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The Noon Number: 18.6

"Hey, these guys used to play in Montreal and were traded for on the same day." "In that regard, I see no way their success isn't linked"
"Hey, these guys used to play in Montreal and were traded for on the same day." "In that regard, I see no way their success isn't linked"


When a hockey writer discusses a player's performance, I generally like to check their shooting percentages and their PDO, just because I don't trust the majority of newspapermen and women to navigate around Behind The Net or Time On Ice to find a few numbers to support their claims.

Like Ben Kuzma today, in a link already pimped out by our dear friend Wyatt, I do think that Christopher Higgins is playing fantastic hockey. I also think that Kevin Bieksa and Cody Hodgson are as well, but they've been slightly hindered by percentages and variance so it doesn't "show" as much as it does in Higgins, and, oh yes, Maxim Lapierre.

Chris Higgins was a real good deadline addition. He had a tremendous scoring chance differential in Florida before the Canucks traded for him and good adjusted Corsi and Fenwick numbers. In a way, he was a lot like David Booth, in that Mike Gillis looked past the visuals, saw the type of player Higgins was, and bought low. Higgins responded in turn and played very well in the playoffs and it's continued into this season. With a 45.8% offensive zone start ratio, Higgins has a +27.47 Corsi over 60 minutes.

That's so good, that it even makes his PDO of 973 pretty well un-noticeable. It's his shooting that's picked up. A career 10.5% shooter, Higgins is 19.2% to start the season. Maxim Lapierre, whom Kuzma also discussed is going through a similar up-swing this year, his 17.6% shooting well above his career average of 7.8%. Hence the noon number: 18.6% is the combined shooting percentage of both Higgins and Lapierre so far.

As for Maxim Lapierre's underlyings and adjustibles, he's having a good, if unspectacular, year as well. His Corsi per 60 is just +0.59 but his offensive zone start rate is 23.6% and he's taken a lot of pressure off of Manny Malhotra, who is having a rough start, compared to the dominance he displayed last campaign. He gives Alain Vigneault some flexibility in the defensive zone and while he doesn't see the tough competition like Manny does, he's nevertheless been effective and has been carrying that fourth line (well, Dale Weise is pretty good as well. I've made my thoughts on Aaron Volpatti known). However the fourth line hasn't been exceptionally good, or more visible as a fourth line than any generic one. They're plus players against easy comp, which I suppose is better than the alternative, but it isn't exactly a lights-out beginning.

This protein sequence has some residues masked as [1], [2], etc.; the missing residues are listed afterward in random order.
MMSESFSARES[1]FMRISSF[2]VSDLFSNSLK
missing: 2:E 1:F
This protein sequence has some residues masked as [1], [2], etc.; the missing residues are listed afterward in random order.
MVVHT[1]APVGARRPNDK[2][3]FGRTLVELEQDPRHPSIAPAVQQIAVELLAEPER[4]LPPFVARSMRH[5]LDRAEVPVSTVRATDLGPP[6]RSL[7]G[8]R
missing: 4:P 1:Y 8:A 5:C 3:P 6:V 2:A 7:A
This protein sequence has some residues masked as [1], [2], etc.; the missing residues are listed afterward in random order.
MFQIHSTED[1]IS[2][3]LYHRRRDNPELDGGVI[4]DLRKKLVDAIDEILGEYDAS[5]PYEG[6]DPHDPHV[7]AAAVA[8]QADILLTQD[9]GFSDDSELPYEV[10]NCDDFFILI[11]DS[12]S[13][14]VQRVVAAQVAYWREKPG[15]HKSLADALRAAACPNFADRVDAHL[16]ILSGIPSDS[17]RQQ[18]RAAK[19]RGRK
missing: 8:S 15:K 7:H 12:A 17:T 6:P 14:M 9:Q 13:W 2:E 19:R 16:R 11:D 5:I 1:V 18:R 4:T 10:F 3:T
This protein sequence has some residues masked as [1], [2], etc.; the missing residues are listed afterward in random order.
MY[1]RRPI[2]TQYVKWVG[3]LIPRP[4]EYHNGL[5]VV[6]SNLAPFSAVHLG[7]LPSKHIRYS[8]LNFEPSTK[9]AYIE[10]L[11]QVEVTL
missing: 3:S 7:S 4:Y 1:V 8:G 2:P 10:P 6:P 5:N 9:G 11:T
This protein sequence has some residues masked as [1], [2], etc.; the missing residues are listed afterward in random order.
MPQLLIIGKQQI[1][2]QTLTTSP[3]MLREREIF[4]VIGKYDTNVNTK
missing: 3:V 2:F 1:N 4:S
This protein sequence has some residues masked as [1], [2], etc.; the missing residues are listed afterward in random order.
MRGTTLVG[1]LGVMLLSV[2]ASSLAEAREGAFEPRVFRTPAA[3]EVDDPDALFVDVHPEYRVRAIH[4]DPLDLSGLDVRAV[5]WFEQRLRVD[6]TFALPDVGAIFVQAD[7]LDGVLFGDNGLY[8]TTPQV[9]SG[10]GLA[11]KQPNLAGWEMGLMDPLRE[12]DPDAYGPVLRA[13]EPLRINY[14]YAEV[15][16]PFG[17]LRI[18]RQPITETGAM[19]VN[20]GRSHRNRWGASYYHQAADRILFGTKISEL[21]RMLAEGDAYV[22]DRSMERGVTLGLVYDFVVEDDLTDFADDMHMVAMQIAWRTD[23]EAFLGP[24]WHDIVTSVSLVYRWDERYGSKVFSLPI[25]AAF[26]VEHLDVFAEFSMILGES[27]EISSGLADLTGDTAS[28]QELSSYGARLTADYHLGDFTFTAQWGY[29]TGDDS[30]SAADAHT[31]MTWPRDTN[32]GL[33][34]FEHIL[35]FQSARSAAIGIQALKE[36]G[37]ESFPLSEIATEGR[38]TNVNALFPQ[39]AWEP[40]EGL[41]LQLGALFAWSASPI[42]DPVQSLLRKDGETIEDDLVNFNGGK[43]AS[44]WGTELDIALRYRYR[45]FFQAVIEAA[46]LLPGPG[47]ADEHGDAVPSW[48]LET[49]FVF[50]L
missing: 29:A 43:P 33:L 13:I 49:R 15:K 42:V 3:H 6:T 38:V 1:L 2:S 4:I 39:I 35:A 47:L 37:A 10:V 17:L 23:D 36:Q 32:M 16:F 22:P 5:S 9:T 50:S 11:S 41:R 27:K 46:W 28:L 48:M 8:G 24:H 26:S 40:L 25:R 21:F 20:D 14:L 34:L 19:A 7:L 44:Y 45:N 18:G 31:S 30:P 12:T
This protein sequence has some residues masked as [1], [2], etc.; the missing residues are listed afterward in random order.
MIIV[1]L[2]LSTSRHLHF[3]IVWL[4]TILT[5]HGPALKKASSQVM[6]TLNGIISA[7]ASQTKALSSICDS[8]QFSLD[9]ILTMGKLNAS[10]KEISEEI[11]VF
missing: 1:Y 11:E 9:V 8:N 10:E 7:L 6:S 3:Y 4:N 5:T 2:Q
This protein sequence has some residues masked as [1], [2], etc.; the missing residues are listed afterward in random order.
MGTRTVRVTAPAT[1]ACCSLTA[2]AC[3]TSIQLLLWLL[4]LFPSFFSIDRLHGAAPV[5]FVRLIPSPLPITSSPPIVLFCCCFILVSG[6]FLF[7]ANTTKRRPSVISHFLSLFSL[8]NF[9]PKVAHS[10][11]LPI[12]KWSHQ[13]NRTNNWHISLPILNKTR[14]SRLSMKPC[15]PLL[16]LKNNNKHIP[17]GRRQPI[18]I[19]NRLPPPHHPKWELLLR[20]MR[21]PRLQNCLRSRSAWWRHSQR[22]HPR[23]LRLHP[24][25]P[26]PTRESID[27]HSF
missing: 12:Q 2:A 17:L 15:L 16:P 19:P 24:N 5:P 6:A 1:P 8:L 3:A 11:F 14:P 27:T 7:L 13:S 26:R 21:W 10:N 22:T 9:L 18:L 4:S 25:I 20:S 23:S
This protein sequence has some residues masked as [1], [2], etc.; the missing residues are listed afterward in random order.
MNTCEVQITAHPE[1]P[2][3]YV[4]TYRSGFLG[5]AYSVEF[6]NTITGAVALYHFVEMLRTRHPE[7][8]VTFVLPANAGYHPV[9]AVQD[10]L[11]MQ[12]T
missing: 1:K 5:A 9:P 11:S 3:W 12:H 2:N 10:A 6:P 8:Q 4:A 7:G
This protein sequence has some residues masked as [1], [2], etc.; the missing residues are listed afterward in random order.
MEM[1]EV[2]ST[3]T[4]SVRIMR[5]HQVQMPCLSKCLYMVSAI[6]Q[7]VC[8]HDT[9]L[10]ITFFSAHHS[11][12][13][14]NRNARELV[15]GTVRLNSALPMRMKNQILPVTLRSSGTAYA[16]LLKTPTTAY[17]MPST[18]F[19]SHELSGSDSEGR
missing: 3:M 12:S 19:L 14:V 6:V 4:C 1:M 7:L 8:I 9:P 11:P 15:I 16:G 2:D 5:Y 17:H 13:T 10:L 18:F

It may not seem that way but Lapierre and Higgins have had a renaissance since being acquired at the trade deadline last February. The Canucks were the right team at the right time in their checkered careers and they were rewarded with two-year contract extensions in the summer. The versatile Higgins has played both wings and Lapierre has looked more like a third-line centre, not a fourth-line fixture.

Higgins, Lapierre a constant threat for Canucks, Ben Kuzma

See this is the sort of thing that bugs me. When a player is a little out of his element, media look for pseudo reasons why, when it may just be percentages (see: Bieksa, Kevin, mainstream analysis of) and it happens the same in reverse. It's cliché among the statistical community, but Chris Higgins was every bit the hockey player he is now he was prior to last year's trading deadline, and the visual difference is variance. No renaissance required. For Lapierre, you could make a case for him, but he's been a good fourth line centre, and I'm not sure if you could call him third-line quality because he doesn't face tough comp or have a ridiculously high Corsi number to account for it. He's serviceable, and that's good, considering the trouble that the Canucks have had in finding a good fourth line centre.

Rather, his 1044 PDO is making him look a little bit better. Take away those two goals from behind the net, and is this column really written? The best thing I can say about Lapierre is that he allows Vigneault some versatility. Say what you will about his forechecking, but goalies have stopped 93.3% of the shots when Lapierre's on the ice, which is elevated considering Luongo's early struggles. That makes Lapierre look better on defense so we overlook his maybe miscues. If he sees the same percentage (which he can't control) as Manny Malhotra, is this column really written? Maybe about Higgins, but I'm not finding a lot of similarity here. They weren't involved in the same trade coming over.